Juan Miguel Aguirre and Martina Labayen, Owners of the First Ostatu in the American West
Juan Miguel Aguirre was born on February 20, 1813 in Etxalar, Nafarroa. After serving on the losing side in the First Carlist War, Aguirre moved to Montevideo where he worked in the hide and tallow trade. Attracted by the news of gold that came from California, he and his wife, Martina Labayen booked passage in the Le Bon Père sailing ship. Six months later, on May 15, 1849, the couple arrived in San Francisco.i At least three other fellow Basques accompanied them in the trip: Juan Lasaga, Juan Garat and Florencio Eizaga.
Not many 49-ers decided to stay in San Francisco, but Aguirre did. He purchased a donkey, packed a wood barrel on each side of the pack animal and began transporting water from the Presidio area to the old downtown area of Dupont, Kearny and Clay Streets. He charged one dollar per bucket of water.ii As his business grew, Aguirre employed other Basque fellows to help him carry carts of water around the city. Juan Miguel Aguirre has been considered the forefather of San Francisco’s water system due to his clever water supply business.
When business took off, Aguirre began to invest in real estate. On the first piece of land, between what is now Grant Avenue and Ashburton Place.iii Juan Miguel built San Francisco’s first handball court at 2 Dupont Place. In 1866, the Aguirres began construction of the first Basque hotel in the city at 1312 Powell Street.iv Aguirre sent for his nephew Juan Miguel Arburua from Etxalar, Nafarroa to help him with the task. The 22-year-old set foot in San Francisco in June of 1866 and was immediately put to work by his uncle at a wage of $20 per month. The Aguirre Hotel was up and running within three months. In 1870, Martina sent for her niece Josefa Labayen from Areso, Nafarroa to help with general hotel duties. Juan Miguel Arburua and Josefa Labayen would end up getting married ten years later.
The Aguirre Hotel set the precedent for future Basque hotel operations. By 1870, besides offering lodging, the Aguirre Hotel served as an employment agency for Basque newcomers. A contemporary description suggests that the Aguirre’s place was the perfect employment agency, “There was a Basque hotel in the center of town, where California rancheros in need of help were sure to find quiet gentle men from the Pyrenees.”v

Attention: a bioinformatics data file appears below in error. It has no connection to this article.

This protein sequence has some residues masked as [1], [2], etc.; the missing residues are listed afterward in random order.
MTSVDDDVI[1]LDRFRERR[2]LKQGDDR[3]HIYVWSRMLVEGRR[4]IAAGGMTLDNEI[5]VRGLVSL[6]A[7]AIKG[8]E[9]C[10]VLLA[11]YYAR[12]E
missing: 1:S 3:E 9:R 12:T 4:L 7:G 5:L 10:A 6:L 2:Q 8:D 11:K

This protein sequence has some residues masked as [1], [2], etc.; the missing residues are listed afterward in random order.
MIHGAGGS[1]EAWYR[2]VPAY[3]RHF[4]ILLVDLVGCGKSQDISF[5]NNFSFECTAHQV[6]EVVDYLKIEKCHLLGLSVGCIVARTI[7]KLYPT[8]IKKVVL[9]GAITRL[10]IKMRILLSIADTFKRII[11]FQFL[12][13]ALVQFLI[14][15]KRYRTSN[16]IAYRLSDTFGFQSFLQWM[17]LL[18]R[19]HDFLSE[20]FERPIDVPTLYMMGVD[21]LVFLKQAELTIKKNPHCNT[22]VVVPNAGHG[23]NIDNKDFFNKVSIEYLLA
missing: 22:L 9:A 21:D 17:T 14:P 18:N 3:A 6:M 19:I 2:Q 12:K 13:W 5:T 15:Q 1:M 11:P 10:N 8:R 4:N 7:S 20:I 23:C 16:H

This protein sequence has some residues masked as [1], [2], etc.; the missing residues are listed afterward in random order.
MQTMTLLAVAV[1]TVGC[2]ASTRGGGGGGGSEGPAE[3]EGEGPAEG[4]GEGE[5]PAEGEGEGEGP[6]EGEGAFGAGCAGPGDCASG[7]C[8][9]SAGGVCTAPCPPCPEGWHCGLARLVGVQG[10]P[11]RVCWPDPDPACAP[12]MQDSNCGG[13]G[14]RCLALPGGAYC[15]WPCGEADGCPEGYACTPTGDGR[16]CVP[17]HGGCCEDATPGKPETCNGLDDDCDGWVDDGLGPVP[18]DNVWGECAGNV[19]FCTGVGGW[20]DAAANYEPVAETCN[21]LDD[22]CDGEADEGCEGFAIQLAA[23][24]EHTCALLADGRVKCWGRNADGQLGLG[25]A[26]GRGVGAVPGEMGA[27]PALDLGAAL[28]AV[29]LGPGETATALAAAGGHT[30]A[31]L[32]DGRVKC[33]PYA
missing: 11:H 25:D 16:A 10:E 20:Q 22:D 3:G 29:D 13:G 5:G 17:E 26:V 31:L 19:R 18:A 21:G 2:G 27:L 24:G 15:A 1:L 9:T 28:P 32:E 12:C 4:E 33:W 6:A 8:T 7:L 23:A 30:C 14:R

By the end of the century, Juan Miguel and Martina’s hotel had turned into the central gathering place for Basques residing in San Francisco, Alameda, Sonoma and San Jose counties. Later, it also became a vacation spot for Basques visiting from other parts of California or the West of the United States. The Aguirre Hotel continued to lodge and feed Basques for 40 more years until the 1906 San Francisco fire burned it to the ground. There are many factors that lead us to consider Juan Miguel and Martina Labayen Aguirre’s hotel to be the first Basque boardinghouse in the Western United States.
Echeverria, Jeronima (1999). Home Away from Home. A History of Basque Boardinghouses. Reno: University of Nevada Press, 68-69.
“Death Comes to Juan Miguel Aguirre…” San Francisco Call, September 2, 1897.
i Rockwell D. Hunt (1932). California and Californians, vol. 3. Lewia Publishing Company, Chicago, p.121.
ii Ibid.; and Arburua, Joseph. “Rancho Panocha de San Juan y los Carrizalitos”, manuscript, 1970, 16. Basque Studies Collection, -Jon Bilbao Library, University of Nevada, Reno, William A. Douglass Center for Basque Studies.
iii Hunt, op. cit., 122.
iv Arburua, op. cit., 16-17.
v Anne B. Fisher (1945). The Salinas: Upside-Down River, Farrar and Rinehart, New York, 211. or.